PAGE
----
I’m absolutely delighted to have a guest post today from my beloved cousin 🙂 Paul came out of the closet as a homosexual man a few years ago and massively disappointed our family – most of them had a tenner on me being; “the only gay in the family.”
I’ve seen Paul’s confidence grow from strength to strength since he’s chosen to be true to himself, something we should all strive to be, but many don’t even bother trying. Today I want you to read this and put your finger on your chin, tip your head slightly to the side and ask yourself “am I really being true to myself?”
Throughout my childhood and early adult life I have known people who are gay, and to me I did not see it as a problem, but I did perceive it to be different from the norm. I have often wondered why this was. I was fortunate to have not witnessed the physical violence that many men and women have experienced (and some still do to this day). I did however witness the derogatory jokes, snide name calling, and people been introduced to as “one of them, Keep your back to the walls!”
The fear of been labelled as “one of them” had an effect on me that I had not realised until a few years ago. The right to adopt children, the right to make a legal commitment between two partners and the right to have sex with a member of the same sex without fear of imprisonment were for many years not possible due to a culture of inequality. This culture had a bearing on my decision to shun and hide for many years my true feelings about who I really was.
I believed that if I told someone I was gay then I would be labelled and would be disowned by everyone I knew and loved. My family and friends have never said anything to me directly or indirectly that had made me think that way, but I felt that it would be easier for everybody if I was straight. I had always sensed a negative association with been gay from television, work colleagues and from my many years at school. At secondary school everybody was taught sex education- however only one angle was taught- sex between a man and woman. This furthered my belief that been gay was wrong. And once again I buried MY true feelings deeper.
Eight years ago I was asked by a work colleague of mine a question that filled me with fear and left me a quivering wreck. It was a question that I had dreaded for almost my entire thinking life, and I had rehearsed many answers. (You wouldn’t believe me if I told you) What had I been asked that I was so terrible I hear you say? Well here it is……
Paul, are you gay?
Those four little words struck a fear deep inside that I cannot describe. At the time I was struggling with my sexuality; debating whether I was indeed straight or gay and even if I had been born the wrong gender- lots of thoughts that I believed to be true rushed through my head. I believe been asked outright if I was gay, pushed me further away from been truly honest to myself. I replied to my colleagues question by saying “Me, gay? Don’t be silly. I like women” I believed that to conform with the ‘norm’ I had to be seen as been straight. My feelings were not to be considered- social pressure prevailed.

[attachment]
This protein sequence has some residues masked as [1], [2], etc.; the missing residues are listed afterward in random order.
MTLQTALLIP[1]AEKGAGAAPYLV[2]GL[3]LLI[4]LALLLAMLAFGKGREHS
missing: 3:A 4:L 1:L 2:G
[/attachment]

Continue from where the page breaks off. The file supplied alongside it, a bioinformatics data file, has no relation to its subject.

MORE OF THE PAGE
Some of you reading this article may recognise yourself as having asked the question that I dreaded so much, to a friend, family member or work colleague.
Why did you ask that question?
Did you realise the potential repercussions?
Would you be happy if they lied and covered up their true feelings about them self?
Twelve years ago the government of the United Kingdom lifted the ban of lesbian and gay men serving in the armed forces. Previously it had been accepted that the sexuality of a person defined their ability to carry out a job. Some people still believe this to be the case.
My name is Paul, not gay Paul.
I am a student, not a gay student.
I sleep with men; this does not define how I live my life, but who I live my life with.
Think carefully before you speak next time.
Five years ago I became truly honest with myself and stopped conforming to others expectations. I can say with total honesty that it was THE hardest thing I have ever had to do, but the most rewarding experience. As a friend of mine asked me shortly afterwards, “I hear you came out on Ebay”. (she actually meant to say Facebook, but that’s close enough I guess). The ice was immediately broken between us both as she made light of it and that it was ‘the norm’, part of everyday conversation. With each person I told afterwards it became easier and easier.
Ever since I have become a person I never could have imagined- confident and happy within myself. And I have done things I could only dream of- finished one career to begin training toward my dream career (can you guess which?), ran the Great North Run three times and aiming to complete a firewalk next month.
Be honest with yourself- life gets so much better when you do 😀